OKLAHOMA CITY THUNDER (35-25)
at PORTLAND TRAIL BLAZERS (24-35)
Tip-off: Thursday, 10:30 p.m. ET
Line: Portland -1, Total: 219
Russell Westbrook looks for his fifth straight triple-double tonight in Portland.
The Thunder won their fourth straight game on Tuesday night, making a statement with a 109-106 home win over an excellent Utah team (OKC +2.5). With the win, Oklahoma City improved its record to 35-25, which puts them at No. 7 in the West and within 1.5 games of the fourth-place Jazz. At 34-25-1 against the spread, OKC has the sixth-best ATS record in the NBA this season. They’ll hit the road on Thursday for a matchup with the Trail Blazers, who have lost two straight and five of their last six after falling 120-113 in overtime at Detroit on Tuesday (DET -4). They’re still within 3.5 games of the No. 8 spot in the West at 24-35, but their 23-36 ATS mark is the second worst in the entire league, indicating a failure to live up to expectations this year. Over the last five seasons, road teams with winning records that have covered the spread in six or seven of their last eight games (OKC) are 41-79 ATS when the line is between +3 and -3. In the same time frame, games played at least 42 games into the year involving a team averaging at least 102.0 PPG and having scored at least 55 points in the first halves of each of their last two games (OKC) and a team allowing at least 102.0 PPG (POR) are 142-86 Under against the total. SG Victor Oladipo has missed three straight games with a back injury and is questionable for Oklahoma City on Thursday night. SG Evan Turner is coming up on a month out of the lineup with a fracture in his hand, and it was announced Wednesday that Portland has lost PF Ed Davis for the season so he can have shoulder surgery.
In a year in which Thunder PG Russell Westbrook (31.2 PPG, 10.6 RPG, 10.3 APG, 1.6 SPG) has played at a sustained level of excellence that few thought possible, his performance against the Jazz stands out as a peak among peaks. He put up 43 points, 11 boards and 10 assists, with 12 of his points coming in the final 2:05 of the game. It was his fourth straight triple-double and his 30th of the season. He’s now piloting a team that looks substantially different than a week ago, as PG Cameron Payne, C Joffrey Lauvergne and SG Anthony Morrow were flipped for SF Doug McDermott (10.1 PPG, 3.1 RPG) and PF Taj Gibson (11.4 PPG, 6.8 RPG). The trade was widely lauded as a good move for the Thunder, and it added much-needed depth to the frontcourt. Both new additions have come off the bench in each of their three games with the team, and McDermott’s 16 points were key in the Utah victory. The team also got C Enes Kanter (14.3 PPG, 6.8 RPG) back after the All-Star break, after he had missed nearly a month with a self-inflicted injury. He’s known for scoring and rebounding in bunches in limited minutes, and he delivered with 15 and nine in 27 minutes against Utah. Starting in place of Oladipo (16.1 PPG, 4.4 RPG, 1.2 SPG), SG Alex Abrines (5.9 PPG) has averaged 14.3 PPG in his last three games. SF Andre Roberson (6.8 PPG, 5.2 RPG, 1.2 SPG, 1.0 BPG), PF Domantas Sabonis (6.0 PPG, 3.7 RPG) and C Steven Adams (12.1 PPG, 7.9 RPG, 1.1 SPG, 1.1 BPG) have started in the frontcourt all season, although some think Gibson will replace the rookie Sabonis in the starting five at some point.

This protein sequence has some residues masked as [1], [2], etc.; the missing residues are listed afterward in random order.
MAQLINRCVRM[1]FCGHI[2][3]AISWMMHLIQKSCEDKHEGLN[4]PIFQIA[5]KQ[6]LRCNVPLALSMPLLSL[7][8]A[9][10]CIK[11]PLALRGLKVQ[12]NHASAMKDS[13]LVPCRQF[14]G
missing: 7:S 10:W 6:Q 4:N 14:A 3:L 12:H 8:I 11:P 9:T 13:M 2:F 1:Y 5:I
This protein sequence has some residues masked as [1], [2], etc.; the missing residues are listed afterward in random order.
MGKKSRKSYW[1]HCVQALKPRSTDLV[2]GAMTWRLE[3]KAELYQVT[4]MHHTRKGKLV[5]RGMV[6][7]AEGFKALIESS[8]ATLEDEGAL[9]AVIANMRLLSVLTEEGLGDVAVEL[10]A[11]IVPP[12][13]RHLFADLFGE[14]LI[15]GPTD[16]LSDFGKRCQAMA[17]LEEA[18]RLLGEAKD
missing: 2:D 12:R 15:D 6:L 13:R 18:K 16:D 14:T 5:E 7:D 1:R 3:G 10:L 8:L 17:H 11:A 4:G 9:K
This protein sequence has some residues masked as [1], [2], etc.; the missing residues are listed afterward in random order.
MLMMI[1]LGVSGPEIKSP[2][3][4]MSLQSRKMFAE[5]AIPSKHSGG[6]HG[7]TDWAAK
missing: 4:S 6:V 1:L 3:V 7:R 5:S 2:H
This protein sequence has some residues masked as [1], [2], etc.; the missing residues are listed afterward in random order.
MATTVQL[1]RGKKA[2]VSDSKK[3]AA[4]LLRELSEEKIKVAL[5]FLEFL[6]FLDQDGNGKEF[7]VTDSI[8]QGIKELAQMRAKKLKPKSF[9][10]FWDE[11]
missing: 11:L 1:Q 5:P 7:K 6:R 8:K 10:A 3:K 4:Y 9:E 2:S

From a franchise-building perspective, many onlookers are concerned that the Trail Blazer’s two star players, PG Damian Lillard (26.0 PPG, 5.0 RPG, 5.8 APG) and SG C.J. McCollum (23.3 PPG, 3.6 RPG, 3.5 APG, 1.0 SPG) are very similar players, from their volume perimeter scoring to their subpar perimeter defense. But, at least on the offensive end of the court, their skill sets certainly don’t cancel each other out. Take Tuesday night’s game against Detroit, for example, when Lillard scored 34, McCollum dropped 25 and the pair combined to shoot 23-of-42 from the floor (54.8%). Lillard also almost tallied a triple-double with 11 assists and nine rebounds. Then again, Portland gave up 120 points (109 in regulation) and lost the game to a sub-.500 team. At this point, the duo’s immense offensive talents aren’t enough to overcome the combination of their defensive inadequacies and, more crucially, the lack of talent around them. Last month, the team traded C Mason Plumlee (10.7 PPG, 7.8 RPG, 3.9 APG, 1.1 BPG), arguably their third best player, to Denver for C Jusuf Nurkic (8.4 PPG, 4.9 RPG) and a draft pick. The move appears to have made the team weaker in the short-term, but Nurkic is younger than Plumlee and, unlike Plumlee, does not have a free agency payday quickly approaching. Nurkic had his best game as a Blazer against Detroit, putting up 19 points, seven rebounds and five assists in 35 minutes of action. Losing Turner (9.7 PPG, 3.8 RPG, 3.4 APG) cost the team some of its playmaking on the wing, but the team is pretty deep there—SF Maurice Harkless (10.7 PPG, 4.8 RPG, 1.2 SPG) starts while SG Allen Crabbe (10.3 PPG) and SF Al-Farouq Aminu (8.3 PPG, 7.4 RPG, 1.0 SPG) come off the bench. PF Noah Vonleh (3.3 PPG) has been starting recently, although tends to get significantly fewer minutes than the rest of the starters. PF Meyers Leonard (5.5 PPG, 3.3 RPG) and PG Shabazz Napier (3.5 PPG) contribute off the pine.